Ferrari F40 1987–2002

It was fitting that the Ferrari F40 was the final model commissioned by Enzo Ferrari before his death in 1988. Launched in 1987 to commemorate the marque’s 40th anniversary, this was a supercar that, true to the spirit of 2 Commendatore himself, incorporated racetrack technology in a road-going car to create a truly exhilarating package.

Ferrari F40 1987-2002
Ferrari F40 1987-2002

Ferrari’s army of devoted fans agreed, with a lengthy waiting list and wealthy customers willing to pay up to a million pounds sterling to get their hands on the fastest street-legal production car in the world.

Logo Ferrari company
Logo Ferrari company
Made in Modena

Known as the Cavallino Rampante, Ferrari’s Prancing Horse logo originated from an Italian flying ace, who decorated his aircraft with the horse. The badge also features the colors of the Italian flag, while the yellow background is the color of Ferrari’s hometown of Modena.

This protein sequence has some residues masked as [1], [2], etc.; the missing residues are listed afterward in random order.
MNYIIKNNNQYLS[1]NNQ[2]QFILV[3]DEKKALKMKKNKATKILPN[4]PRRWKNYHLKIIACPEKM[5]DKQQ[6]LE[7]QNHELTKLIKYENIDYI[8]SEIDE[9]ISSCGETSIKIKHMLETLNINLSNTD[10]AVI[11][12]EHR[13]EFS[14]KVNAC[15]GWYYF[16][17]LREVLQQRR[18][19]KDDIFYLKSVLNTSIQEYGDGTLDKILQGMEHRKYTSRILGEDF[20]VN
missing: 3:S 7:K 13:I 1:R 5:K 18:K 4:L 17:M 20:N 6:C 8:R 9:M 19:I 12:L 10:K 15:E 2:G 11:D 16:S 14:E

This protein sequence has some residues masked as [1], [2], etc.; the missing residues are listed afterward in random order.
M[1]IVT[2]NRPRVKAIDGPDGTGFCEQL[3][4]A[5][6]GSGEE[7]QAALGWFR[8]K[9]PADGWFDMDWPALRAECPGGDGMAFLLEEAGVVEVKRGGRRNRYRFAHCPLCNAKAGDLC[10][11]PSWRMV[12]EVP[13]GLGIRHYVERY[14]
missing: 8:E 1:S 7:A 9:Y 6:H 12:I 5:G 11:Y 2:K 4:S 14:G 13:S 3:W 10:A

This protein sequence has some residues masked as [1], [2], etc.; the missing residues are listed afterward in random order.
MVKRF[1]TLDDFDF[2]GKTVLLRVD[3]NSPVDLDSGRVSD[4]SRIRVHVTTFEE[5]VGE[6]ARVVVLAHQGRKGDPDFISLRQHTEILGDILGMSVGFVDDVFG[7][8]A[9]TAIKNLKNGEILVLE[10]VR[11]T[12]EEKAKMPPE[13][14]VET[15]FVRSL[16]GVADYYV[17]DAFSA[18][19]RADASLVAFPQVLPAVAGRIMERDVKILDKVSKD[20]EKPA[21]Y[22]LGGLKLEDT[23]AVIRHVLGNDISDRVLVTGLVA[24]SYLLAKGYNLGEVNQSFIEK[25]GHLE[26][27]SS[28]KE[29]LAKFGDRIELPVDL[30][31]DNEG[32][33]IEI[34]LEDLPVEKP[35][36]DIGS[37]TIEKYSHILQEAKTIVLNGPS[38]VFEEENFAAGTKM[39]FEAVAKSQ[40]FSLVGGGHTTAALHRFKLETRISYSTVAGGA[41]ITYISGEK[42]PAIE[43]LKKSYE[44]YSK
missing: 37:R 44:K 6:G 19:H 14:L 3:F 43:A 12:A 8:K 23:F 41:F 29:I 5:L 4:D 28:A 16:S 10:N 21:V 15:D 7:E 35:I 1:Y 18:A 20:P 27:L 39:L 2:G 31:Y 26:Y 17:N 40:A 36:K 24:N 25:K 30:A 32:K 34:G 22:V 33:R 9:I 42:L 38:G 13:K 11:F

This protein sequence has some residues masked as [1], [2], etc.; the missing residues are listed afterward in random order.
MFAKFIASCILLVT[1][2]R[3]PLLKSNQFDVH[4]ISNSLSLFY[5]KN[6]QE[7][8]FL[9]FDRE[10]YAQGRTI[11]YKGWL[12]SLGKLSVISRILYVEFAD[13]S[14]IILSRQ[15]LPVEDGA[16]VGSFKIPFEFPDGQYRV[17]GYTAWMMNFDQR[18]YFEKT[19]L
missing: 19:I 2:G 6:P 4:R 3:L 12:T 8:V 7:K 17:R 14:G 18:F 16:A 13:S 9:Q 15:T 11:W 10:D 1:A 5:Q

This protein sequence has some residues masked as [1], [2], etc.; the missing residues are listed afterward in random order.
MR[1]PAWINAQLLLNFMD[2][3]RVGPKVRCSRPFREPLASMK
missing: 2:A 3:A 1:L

CONTAINING THE DNA of the similarly jaw-dropping 288 GTO model that it replaced, the F40 was styled by the fabled Pininfarina design house that had shaped many of Ferrari’s finest creations for almost as long as the company had been producing cars. The F40 was a coupé with beauty and brawn in equal measure. Its twin-turbo 478 bhp V8 was capable of transporting a driver and passenger to more than 200 mph (322 mph) for the first time in a standard road car.

ModelFerrari F40, 1987-2002
AssemblyMaranello, Italy
ConstructionOval-section tubular steel and composites
Engine2,936 cc, V
Power output478 bhp at 7000 rpm
TransmissionFive-speed manual
SuspensionFront and rear independent
BrakesDiscs front and rear
Maximum speed201 mph (324 km/h)
Specifications Ferrari F40 1987–2002

Originally intended to be manufactured in strictly limited numbers, demand was so high for this sublime yet uncompromising model that Ferrari fulfilled orders until 1992. By this time the F40 was no longer the world’s quickest road car, but this was a minor detail for Ferrari aficionados and automotive writers who had run out of superlatives to describe one of the finest automobiles ever made.

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